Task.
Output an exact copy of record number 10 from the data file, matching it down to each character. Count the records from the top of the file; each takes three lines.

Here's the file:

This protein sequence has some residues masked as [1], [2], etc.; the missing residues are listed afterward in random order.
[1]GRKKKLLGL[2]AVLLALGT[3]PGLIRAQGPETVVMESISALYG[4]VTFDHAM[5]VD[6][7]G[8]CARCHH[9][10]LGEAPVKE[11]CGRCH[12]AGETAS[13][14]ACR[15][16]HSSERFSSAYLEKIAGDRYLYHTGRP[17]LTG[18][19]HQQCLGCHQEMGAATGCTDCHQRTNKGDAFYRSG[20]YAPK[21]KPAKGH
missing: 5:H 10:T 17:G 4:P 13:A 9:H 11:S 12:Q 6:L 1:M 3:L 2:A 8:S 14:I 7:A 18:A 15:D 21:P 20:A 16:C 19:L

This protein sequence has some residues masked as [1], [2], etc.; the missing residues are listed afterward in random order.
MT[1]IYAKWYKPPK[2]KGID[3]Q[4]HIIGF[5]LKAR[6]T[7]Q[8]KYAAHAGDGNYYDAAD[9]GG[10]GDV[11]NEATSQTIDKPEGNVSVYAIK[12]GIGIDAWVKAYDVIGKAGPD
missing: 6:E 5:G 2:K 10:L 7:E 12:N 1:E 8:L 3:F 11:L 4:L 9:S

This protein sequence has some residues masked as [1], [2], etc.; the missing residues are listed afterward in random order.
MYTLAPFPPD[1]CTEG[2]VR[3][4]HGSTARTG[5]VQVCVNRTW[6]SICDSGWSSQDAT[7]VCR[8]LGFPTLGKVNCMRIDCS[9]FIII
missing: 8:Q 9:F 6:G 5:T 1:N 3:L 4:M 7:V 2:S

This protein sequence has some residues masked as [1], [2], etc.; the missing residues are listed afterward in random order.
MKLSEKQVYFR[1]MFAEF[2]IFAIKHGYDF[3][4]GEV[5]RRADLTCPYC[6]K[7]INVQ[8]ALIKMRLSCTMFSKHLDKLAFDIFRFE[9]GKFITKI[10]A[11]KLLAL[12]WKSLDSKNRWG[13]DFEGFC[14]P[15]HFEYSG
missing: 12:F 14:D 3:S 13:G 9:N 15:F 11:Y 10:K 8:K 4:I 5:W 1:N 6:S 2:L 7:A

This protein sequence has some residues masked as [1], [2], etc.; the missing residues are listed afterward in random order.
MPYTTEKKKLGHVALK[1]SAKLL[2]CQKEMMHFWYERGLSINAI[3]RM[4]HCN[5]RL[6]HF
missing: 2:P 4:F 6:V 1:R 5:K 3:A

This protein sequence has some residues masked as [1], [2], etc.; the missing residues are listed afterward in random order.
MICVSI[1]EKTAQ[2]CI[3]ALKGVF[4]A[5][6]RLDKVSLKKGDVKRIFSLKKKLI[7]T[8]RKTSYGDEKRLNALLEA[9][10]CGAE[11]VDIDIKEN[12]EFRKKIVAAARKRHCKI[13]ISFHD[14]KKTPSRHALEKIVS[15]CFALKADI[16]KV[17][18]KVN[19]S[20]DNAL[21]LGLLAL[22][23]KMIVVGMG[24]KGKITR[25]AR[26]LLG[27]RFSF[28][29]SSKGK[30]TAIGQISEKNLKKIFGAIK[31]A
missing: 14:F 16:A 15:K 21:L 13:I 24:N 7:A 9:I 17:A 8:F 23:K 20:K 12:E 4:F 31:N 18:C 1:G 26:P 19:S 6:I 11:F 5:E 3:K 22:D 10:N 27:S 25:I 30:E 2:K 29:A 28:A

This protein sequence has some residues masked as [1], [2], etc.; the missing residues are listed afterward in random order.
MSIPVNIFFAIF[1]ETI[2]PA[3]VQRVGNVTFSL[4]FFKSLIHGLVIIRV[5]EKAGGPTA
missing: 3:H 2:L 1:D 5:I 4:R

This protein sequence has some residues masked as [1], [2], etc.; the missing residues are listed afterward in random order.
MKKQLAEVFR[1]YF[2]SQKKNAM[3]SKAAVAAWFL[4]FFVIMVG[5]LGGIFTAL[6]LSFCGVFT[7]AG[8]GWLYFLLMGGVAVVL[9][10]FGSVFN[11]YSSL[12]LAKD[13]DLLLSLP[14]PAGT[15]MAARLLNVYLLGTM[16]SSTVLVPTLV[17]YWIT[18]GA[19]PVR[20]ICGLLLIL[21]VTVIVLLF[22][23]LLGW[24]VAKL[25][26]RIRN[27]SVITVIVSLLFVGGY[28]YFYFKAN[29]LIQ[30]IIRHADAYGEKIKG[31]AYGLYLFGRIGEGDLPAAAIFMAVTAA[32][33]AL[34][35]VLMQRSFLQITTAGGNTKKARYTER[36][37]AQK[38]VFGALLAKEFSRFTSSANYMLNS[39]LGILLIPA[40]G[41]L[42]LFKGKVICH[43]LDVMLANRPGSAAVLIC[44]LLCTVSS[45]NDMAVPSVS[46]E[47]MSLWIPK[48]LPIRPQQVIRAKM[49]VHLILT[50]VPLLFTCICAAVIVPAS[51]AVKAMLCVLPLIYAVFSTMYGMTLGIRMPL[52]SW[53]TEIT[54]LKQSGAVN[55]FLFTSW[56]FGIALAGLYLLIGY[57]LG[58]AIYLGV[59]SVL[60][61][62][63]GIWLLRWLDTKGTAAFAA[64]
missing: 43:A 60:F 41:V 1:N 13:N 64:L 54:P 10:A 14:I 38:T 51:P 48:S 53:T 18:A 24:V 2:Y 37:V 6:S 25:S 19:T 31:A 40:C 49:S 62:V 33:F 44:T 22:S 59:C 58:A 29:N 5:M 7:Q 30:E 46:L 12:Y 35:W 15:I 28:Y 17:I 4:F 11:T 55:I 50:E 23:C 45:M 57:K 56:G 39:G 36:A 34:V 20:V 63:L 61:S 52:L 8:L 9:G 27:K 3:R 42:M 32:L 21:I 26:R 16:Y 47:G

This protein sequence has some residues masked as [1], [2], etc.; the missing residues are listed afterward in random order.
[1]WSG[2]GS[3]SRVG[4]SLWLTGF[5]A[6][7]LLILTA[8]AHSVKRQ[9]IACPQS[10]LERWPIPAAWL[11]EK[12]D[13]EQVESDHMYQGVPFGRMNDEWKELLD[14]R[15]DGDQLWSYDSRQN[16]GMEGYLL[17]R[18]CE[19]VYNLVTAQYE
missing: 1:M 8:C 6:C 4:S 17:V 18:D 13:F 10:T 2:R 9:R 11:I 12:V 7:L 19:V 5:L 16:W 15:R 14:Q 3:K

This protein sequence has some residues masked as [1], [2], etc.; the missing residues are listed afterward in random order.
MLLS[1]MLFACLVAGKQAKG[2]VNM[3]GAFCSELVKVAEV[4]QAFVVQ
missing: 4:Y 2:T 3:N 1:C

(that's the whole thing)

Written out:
This protein sequence has some residues masked as [1], [2], etc.; the missing residues are listed afterward in random order.
MLLS[1]MLFACLVAGKQAKG[2]VNM[3]GAFCSELVKVAEV[4]QAFVVQ
missing: 4:Y 2:T 3:N 1:C